from Wiktionary, Creative Commons Attribution/Share-Alike License

  • v. To leave an elevated position to a lower position by one jump.


Sorry, no etymologies found.


  • I’ve known them to develop a taste for deer, hide in trees and toss nice edible bark down to lure them over, then jump down and rip the deer’s jugular out clean to the windpipe.

    The Big Nowhere

  • If we are fast, my mother and I, we can jump down the three metal steps of the train and check out the local offerings peddled by kerchiefed women: strawberries sold by the cup; jars of home-marinated mushrooms, their slippery caps glistening through glass; and fried pirozhki filled with cabbage, mouth-watering and greasy.

    A Mountain of Crumbs

  • Would it be any use, grandpa, for me to jump down and run and tell them you don't want them to take the butternuts?


  • “You jump down my throat about not considering what would happen to the broom-pushers and menial laborers who’ll be swallowed up in the technocratic future that’s already overpowering us?

    Time Was

  • There is no proper landing-place, and the boats are deep cargo ones, which obliged the horses or camels to take a good four-feet jump down into them.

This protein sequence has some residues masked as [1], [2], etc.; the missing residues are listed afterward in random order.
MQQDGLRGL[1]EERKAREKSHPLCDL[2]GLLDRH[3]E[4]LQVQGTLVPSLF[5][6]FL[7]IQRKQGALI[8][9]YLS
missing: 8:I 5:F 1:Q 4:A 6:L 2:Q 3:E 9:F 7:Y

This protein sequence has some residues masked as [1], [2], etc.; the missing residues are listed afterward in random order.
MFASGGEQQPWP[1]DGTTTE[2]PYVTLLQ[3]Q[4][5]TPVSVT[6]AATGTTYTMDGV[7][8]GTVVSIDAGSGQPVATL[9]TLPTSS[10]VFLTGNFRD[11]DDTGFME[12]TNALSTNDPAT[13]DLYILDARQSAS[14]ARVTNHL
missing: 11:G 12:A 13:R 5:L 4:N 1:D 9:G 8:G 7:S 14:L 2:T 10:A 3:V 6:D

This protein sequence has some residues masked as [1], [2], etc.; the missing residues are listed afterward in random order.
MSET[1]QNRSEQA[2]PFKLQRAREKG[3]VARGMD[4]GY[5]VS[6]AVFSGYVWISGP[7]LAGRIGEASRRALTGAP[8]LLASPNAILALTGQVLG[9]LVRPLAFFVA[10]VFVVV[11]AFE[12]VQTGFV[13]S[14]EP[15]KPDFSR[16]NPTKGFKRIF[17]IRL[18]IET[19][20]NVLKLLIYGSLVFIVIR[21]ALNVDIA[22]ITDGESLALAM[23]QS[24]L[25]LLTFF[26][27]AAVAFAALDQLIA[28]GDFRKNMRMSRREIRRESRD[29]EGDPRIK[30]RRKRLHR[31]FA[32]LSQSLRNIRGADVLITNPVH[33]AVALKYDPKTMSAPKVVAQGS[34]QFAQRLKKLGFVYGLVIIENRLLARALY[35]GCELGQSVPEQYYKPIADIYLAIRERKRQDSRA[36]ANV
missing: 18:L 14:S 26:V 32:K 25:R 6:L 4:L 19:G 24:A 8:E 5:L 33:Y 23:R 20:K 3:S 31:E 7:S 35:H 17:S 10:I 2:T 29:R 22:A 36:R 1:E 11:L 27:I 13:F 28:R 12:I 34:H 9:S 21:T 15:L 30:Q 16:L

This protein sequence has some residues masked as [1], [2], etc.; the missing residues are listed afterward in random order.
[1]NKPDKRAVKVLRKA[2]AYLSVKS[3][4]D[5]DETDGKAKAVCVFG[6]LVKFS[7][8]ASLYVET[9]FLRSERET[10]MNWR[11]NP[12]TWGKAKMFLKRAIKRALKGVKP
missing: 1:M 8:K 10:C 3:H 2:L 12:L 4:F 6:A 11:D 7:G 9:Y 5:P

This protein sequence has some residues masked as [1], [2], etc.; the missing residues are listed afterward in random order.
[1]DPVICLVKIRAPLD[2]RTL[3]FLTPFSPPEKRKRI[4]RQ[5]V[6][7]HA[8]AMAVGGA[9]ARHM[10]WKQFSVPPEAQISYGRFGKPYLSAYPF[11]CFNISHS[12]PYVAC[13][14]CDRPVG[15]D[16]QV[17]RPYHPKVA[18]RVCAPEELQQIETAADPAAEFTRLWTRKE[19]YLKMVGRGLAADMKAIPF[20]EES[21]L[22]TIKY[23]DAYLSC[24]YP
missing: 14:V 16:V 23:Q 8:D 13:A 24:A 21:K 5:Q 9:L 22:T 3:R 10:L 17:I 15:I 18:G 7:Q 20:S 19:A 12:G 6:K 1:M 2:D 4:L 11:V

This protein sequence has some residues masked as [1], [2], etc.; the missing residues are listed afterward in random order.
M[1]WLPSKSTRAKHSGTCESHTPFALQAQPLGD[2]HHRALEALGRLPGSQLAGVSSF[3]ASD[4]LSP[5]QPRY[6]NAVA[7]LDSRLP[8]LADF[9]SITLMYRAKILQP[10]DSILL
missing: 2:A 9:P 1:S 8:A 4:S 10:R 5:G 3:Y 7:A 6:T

Three Months in the Soudan

  • They were too far from the ground to jump down safely, and the massive trunk of the tree was vertical-too difficult for them to climb.

    Dragon on a Pedestal


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  • Well, the -salt bit almost conjures up the key morpheme. Go jump!

    August 6, 2009

  • Nup, but roughly speaking you're on the right track. Baaaa!

    That would have been speaking very roughly indeed....

    August 6, 2009

  • Yay!

    August 6, 2009

  • Desultory?

    August 6, 2009

  • Nup, but roughly speaking you're on the right track. Baaaa!

    August 5, 2009

  • basalt?

    August 5, 2009